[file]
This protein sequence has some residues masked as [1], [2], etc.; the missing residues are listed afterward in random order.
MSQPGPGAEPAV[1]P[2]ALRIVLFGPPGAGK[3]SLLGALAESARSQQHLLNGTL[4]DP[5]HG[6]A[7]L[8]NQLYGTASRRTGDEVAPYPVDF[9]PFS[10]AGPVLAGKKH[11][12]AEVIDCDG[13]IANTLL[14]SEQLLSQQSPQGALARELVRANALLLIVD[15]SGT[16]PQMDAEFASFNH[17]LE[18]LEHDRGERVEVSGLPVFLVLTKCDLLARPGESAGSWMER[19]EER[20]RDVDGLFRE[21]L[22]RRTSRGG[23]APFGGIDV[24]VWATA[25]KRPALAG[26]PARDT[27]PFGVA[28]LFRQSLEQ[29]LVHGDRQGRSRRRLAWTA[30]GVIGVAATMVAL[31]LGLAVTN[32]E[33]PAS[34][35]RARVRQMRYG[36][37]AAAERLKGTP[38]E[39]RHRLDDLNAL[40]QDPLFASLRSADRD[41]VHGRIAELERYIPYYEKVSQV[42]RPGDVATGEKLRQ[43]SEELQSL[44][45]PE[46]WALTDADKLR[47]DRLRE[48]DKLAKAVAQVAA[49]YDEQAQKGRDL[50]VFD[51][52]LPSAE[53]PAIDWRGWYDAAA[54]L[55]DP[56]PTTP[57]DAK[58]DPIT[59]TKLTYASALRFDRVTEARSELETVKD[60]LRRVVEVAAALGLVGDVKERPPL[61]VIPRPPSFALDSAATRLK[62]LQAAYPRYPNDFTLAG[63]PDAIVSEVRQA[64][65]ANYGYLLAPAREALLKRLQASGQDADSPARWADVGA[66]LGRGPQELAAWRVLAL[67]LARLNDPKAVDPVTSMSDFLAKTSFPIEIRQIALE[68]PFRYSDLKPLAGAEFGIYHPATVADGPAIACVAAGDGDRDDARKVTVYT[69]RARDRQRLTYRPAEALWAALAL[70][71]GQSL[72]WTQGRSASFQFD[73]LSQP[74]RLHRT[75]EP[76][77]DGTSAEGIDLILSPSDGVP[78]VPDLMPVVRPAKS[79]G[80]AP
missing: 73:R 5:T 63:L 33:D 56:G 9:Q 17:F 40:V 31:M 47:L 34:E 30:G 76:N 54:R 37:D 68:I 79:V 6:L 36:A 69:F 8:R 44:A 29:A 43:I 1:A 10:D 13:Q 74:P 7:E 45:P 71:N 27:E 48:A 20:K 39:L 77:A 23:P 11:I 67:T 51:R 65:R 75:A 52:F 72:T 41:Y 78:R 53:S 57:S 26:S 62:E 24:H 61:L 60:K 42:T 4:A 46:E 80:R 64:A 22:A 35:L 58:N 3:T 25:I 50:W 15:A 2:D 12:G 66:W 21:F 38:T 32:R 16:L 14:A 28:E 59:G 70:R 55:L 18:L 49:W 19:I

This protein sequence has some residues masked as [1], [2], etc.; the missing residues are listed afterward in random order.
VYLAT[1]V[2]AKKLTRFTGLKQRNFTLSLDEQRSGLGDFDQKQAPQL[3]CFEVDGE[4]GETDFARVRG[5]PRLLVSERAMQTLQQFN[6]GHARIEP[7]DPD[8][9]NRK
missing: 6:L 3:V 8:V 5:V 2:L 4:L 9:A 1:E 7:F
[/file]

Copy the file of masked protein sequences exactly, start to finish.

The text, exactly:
This protein sequence has some residues masked as [1], [2], etc.; the missing residues are listed afterward in random order.
MSQPGPGAEPAV[1]P[2]ALRIVLFGPPGAGK[3]SLLGALAESARSQQHLLNGTL[4]DP[5]HG[6]A[7]L[8]NQLYGTASRRTGDEVAPYPVDF[9]PFS[10]AGPVLAGKKH[11][12]AEVIDCDG[13]IANTLL[14]SEQLLSQQSPQGALARELVRANALLLIVD[15]SGT[16]PQMDAEFASFNH[17]LE[18]LEHDRGERVEVSGLPVFLVLTKCDLLARPGESAGSWMER[19]EER[20]RDVDGLFRE[21]L[22]RRTSRGG[23]APFGGIDV[24]VWATA[25]KRPALAG[26]PARDT[27]PFGVA[28]LFRQSLEQ[29]LVHGDRQGRSRRRLAWTA[30]GVIGVAATMVAL[31]LGLAVTN[32]E[33]PAS[34][35]RARVRQMRYG[36][37]AAAERLKGTP[38]E[39]RHRLDDLNAL[40]QDPLFASLRSADRD[41]VHGRIAELERYIPYYEKVSQV[42]RPGDVATGEKLRQ[43]SEELQSL[44][45]PE[46]WALTDADKLR[47]DRLRE[48]DKLAKAVAQVAA[49]YDEQAQKGRDL[50]VFD[51][52]LPSAE[53]PAIDWRGWYDAAA[54]L[55]DP[56]PTTP[57]DAK[58]DPIT[59]TKLTYASALRFDRVTEARSELETVKD[60]LRRVVEVAAALGLVGDVKERPPL[61]VIPRPPSFALDSAATRLK[62]LQAAYPRYPNDFTLAG[63]PDAIVSEVRQA[64][65]ANYGYLLAPAREALLKRLQASGQDADSPARWADVGA[66]LGRGPQELAAWRVLAL[67]LARLNDPKAVDPVTSMSDFLAKTSFPIEIRQIALE[68]PFRYSDLKPLAGAEFGIYHPATVADGPAIACVAAGDGDRDDARKVTVYT[69]RARDRQRLTYRPAEALWAALAL[70][71]GQSL[72]WTQGRSASFQFD[73]LSQP[74]RLHRT[75]EP[76][77]DGTSAEGIDLILSPSDGVP[78]VPDLMPVVRPAKS[79]G[80]AP
missing: 73:R 5:T 63:L 33:D 56:G 9:Q 17:F 40:V 31:M 47:L 34:E 30:G 76:N 54:R 37:D 68:I 79:V 6:L 36:A 69:F 8:R 44:A 29:A 43:I 1:A 10:D 13:Q 74:P 7:E 45:P 71:N 27:E 48:A 20:K 39:L 77:A 23:P 11:I 67:T 51:R 65:R 75:A 52:F 72:T 41:Y 78:R 53:S 57:S 26:S 62:E 24:H 61:L 60:K 42:T 4:A 46:E 80:R 64:A 22:A 35:L 58:N 3:T 25:I 50:W 15:A 2:D 12:G 66:W 21:F 38:T 32:R 16:L 14:A 28:E 59:G 70:R 55:L 18:L 49:W 19:I

This protein sequence has some residues masked as [1], [2], etc.; the missing residues are listed afterward in random order.
VYLAT[1]V[2]AKKLTRFTGLKQRNFTLSLDEQRSGLGDFDQKQAPQL[3]CFEVDGE[4]GETDFARVRG[5]PRLLVSERAMQTLQQFN[6]GHARIEP[7]DPD[8][9]NRK
missing: 6:L 3:V 8:V 5:V 2:L 4:L 9:A 1:E 7:F